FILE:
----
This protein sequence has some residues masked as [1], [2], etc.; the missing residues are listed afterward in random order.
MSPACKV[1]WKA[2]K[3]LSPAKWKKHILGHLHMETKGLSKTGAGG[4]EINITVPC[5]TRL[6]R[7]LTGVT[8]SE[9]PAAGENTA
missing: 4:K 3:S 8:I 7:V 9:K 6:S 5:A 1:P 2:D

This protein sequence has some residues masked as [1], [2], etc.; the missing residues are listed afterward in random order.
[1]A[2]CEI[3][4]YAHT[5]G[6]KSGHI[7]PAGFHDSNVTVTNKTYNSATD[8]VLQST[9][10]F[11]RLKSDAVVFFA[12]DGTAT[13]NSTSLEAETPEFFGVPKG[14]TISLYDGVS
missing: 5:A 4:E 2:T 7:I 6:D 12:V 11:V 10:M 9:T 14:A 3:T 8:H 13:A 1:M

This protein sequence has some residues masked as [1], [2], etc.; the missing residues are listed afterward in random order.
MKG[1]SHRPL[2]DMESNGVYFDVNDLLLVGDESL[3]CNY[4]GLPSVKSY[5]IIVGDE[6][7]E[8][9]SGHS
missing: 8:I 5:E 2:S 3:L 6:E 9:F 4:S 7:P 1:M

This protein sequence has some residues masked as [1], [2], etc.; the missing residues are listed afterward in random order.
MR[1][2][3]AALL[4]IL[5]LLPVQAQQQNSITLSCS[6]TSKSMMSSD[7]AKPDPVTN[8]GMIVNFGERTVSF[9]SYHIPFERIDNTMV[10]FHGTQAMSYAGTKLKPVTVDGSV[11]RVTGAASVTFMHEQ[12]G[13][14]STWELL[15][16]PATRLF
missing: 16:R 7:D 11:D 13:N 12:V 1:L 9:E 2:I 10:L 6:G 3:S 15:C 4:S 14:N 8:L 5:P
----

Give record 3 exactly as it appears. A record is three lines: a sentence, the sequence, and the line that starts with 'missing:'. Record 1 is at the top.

This protein sequence has some residues masked as [1], [2], etc.; the missing residues are listed afterward in random order.
MKG[1]SHRPL[2]DMESNGVYFDVNDLLLVGDESL[3]CNY[4]GLPSVKSY[5]IIVGDE[6][7]E[8][9]SGHS
missing: 8:I 5:E 2:S 3:L 6:E 9:F 4:S 7:P 1:M